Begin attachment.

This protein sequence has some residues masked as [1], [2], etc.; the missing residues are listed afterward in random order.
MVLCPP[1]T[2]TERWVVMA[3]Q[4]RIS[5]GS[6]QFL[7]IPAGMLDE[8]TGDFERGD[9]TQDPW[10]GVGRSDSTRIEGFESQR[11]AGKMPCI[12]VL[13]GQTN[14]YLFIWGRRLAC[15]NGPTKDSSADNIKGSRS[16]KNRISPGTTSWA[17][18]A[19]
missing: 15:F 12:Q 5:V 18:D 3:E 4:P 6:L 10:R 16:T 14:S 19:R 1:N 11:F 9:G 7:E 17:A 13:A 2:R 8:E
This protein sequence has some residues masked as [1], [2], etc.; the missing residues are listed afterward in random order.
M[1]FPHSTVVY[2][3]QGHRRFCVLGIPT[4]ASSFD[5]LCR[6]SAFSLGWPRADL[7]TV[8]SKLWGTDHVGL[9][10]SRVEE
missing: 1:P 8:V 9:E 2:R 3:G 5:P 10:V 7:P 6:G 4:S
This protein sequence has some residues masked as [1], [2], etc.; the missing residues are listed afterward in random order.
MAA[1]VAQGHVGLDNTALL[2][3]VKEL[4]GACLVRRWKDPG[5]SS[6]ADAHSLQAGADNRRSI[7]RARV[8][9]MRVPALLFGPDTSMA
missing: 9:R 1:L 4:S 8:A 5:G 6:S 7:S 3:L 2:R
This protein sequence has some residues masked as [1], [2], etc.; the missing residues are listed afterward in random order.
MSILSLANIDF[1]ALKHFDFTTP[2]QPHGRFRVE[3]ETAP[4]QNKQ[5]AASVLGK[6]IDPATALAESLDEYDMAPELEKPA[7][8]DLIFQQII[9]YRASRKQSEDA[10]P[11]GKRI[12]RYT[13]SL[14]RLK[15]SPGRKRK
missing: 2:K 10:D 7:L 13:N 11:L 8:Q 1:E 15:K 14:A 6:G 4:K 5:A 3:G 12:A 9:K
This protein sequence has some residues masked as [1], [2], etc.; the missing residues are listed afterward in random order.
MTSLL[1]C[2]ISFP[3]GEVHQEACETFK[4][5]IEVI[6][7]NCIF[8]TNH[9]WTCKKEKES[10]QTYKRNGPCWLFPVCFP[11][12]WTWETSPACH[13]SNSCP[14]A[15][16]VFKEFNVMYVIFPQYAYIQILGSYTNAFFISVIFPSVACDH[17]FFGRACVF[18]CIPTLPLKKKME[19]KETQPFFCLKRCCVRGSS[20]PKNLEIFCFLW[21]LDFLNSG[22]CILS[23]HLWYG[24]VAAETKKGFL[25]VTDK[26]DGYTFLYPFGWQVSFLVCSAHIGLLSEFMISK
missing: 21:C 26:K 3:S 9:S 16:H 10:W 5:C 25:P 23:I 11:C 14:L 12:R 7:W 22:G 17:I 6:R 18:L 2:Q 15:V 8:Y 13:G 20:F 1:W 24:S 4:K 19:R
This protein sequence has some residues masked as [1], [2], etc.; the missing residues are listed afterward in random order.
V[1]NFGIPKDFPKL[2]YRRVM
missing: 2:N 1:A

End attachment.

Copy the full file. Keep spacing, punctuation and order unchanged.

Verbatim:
This protein sequence has some residues masked as [1], [2], etc.; the missing residues are listed afterward in random order.
MVLCPP[1]T[2]TERWVVMA[3]Q[4]RIS[5]GS[6]QFL[7]IPAGMLDE[8]TGDFERGD[9]TQDPW[10]GVGRSDSTRIEGFESQR[11]AGKMPCI[12]VL[13]GQTN[14]YLFIWGRRLAC[15]NGPTKDSSADNIKGSRS[16]KNRISPGTTSWA[17][18]A[19]
missing: 15:F 12:Q 5:V 18:D 3:E 4:P 6:L 10:R 16:T 14:S 19:R 1:N 11:F 9:G 7:E 17:A 13:A 2:R 8:E
This protein sequence has some residues masked as [1], [2], etc.; the missing residues are listed afterward in random order.
M[1]FPHSTVVY[2][3]QGHRRFCVLGIPT[4]ASSFD[5]LCR[6]SAFSLGWPRADL[7]TV[8]SKLWGTDHVGL[9][10]SRVEE
missing: 1:P 8:V 9:E 2:R 3:G 5:P 10:V 7:P 6:G 4:S
This protein sequence has some residues masked as [1], [2], etc.; the missing residues are listed afterward in random order.
MAA[1]VAQGHVGLDNTALL[2][3]VKEL[4]GACLVRRWKDPG[5]SS[6]ADAHSLQAGADNRRSI[7]RARV[8][9]MRVPALLFGPDTSMA
missing: 9:R 1:L 4:S 8:A 5:G 6:S 7:S 3:L 2:R
This protein sequence has some residues masked as [1], [2], etc.; the missing residues are listed afterward in random order.
MSILSLANIDF[1]ALKHFDFTTP[2]QPHGRFRVE[3]ETAP[4]QNKQ[5]AASVLGK[6]IDPATALAESLDEYDMAPELEKPA[7][8]DLIFQQII[9]YRASRKQSEDA[10]P[11]GKRI[12]RYT[13]SL[14]RLK[15]SPGRKRK
missing: 2:K 10:D 7:L 13:N 11:L 8:Q 1:E 15:K 14:A 6:G 4:K 5:A 3:G 12:A 9:K
This protein sequence has some residues masked as [1], [2], etc.; the missing residues are listed afterward in random order.
MTSLL[1]C[2]ISFP[3]GEVHQEACETFK[4][5]IEVI[6][7]NCIF[8]TNH[9]WTCKKEKES[10]QTYKRNGPCWLFPVCFP[11][12]WTWETSPACH[13]SNSCP[14]A[15][16]VFKEFNVMYVIFPQYAYIQILGSYTNAFFISVIFPSVACDH[17]FFGRACVF[18]CIPTLPLKKKME[19]KETQPFFCLKRCCVRGSS[20]PKNLEIFCFLW[21]LDFLNSG[22]CILS[23]HLWYG[24]VAAETKKGFL[25]VTDK[26]DGYTFLYPFGWQVSFLVCSAHIGLLSEFMISK
missing: 21:C 26:K 3:S 9:S 16:H 10:W 5:C 25:P 23:I 11:C 14:L 12:R 7:W 22:G 17:I 6:R 18:L 2:Q 15:V 8:Y 13:G 20:F 1:W 24:S 4:K 19:R
This protein sequence has some residues masked as [1], [2], etc.; the missing residues are listed afterward in random order.
V[1]NFGIPKDFPKL[2]YRRVM
missing: 2:N 1:A